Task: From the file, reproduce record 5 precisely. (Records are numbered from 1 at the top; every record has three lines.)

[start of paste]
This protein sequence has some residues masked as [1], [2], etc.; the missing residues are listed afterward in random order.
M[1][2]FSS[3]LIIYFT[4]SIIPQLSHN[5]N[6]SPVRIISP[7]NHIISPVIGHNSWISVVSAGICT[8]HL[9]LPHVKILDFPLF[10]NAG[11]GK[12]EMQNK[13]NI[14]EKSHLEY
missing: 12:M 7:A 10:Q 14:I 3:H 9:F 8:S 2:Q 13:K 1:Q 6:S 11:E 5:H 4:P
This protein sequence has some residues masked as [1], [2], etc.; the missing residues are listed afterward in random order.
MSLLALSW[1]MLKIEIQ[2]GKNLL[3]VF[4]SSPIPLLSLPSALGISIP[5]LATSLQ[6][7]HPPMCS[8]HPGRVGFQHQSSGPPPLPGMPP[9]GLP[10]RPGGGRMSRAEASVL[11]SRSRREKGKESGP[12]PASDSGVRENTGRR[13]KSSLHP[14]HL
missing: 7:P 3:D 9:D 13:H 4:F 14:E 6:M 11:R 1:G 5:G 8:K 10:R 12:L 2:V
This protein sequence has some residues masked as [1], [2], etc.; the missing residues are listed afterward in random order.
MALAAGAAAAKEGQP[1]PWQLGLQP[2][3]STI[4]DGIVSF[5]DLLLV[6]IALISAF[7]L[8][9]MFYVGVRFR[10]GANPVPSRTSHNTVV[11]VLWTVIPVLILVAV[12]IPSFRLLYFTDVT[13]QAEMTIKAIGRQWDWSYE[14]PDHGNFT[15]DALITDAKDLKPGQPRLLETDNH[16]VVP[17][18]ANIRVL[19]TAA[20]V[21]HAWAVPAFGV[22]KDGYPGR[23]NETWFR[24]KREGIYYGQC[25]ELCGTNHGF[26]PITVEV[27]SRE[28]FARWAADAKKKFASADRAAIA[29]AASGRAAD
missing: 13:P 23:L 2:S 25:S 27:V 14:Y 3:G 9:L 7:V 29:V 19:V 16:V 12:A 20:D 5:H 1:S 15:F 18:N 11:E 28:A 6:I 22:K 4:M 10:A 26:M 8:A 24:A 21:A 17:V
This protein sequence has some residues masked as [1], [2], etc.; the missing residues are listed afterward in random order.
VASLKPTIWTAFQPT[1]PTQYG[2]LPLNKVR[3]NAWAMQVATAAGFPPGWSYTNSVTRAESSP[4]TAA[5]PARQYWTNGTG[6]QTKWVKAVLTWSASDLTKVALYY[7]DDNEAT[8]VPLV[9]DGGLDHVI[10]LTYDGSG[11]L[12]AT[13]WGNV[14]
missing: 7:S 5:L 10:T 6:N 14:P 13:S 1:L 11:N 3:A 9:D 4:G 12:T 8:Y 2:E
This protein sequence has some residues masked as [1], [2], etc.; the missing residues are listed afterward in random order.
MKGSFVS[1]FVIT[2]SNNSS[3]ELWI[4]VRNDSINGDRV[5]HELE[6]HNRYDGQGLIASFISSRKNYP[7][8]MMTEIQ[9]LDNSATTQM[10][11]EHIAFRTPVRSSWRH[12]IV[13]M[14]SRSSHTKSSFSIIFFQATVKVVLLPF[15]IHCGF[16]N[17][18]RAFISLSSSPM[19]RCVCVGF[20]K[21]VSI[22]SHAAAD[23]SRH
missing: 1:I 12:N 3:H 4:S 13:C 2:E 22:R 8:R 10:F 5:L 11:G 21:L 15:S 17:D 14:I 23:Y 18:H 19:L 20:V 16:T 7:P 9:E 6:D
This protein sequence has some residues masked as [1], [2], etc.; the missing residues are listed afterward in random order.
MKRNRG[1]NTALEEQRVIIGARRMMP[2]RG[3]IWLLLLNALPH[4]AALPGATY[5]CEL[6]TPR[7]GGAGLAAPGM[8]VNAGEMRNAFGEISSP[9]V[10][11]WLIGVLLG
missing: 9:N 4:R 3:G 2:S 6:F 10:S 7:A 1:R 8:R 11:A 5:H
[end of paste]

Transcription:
This protein sequence has some residues masked as [1], [2], etc.; the missing residues are listed afterward in random order.
MKGSFVS[1]FVIT[2]SNNSS[3]ELWI[4]VRNDSINGDRV[5]HELE[6]HNRYDGQGLIASFISSRKNYP[7][8]MMTEIQ[9]LDNSATTQM[10][11]EHIAFRTPVRSSWRH[12]IV[13]M[14]SRSSHTKSSFSIIFFQATVKVVLLPF[15]IHCGF[16]N[17][18]RAFISLSSSPM[19]RCVCVGF[20]K[21]VSI[22]SHAAAD[23]SRH
missing: 1:I 12:N 3:H 4:S 13:C 2:E 22:R 8:R 10:F 5:L 11:G 21:L 15:S 17:D 14:I 23:Y 18:H 19:L 20:V 16:T 7:P 9:E 6:D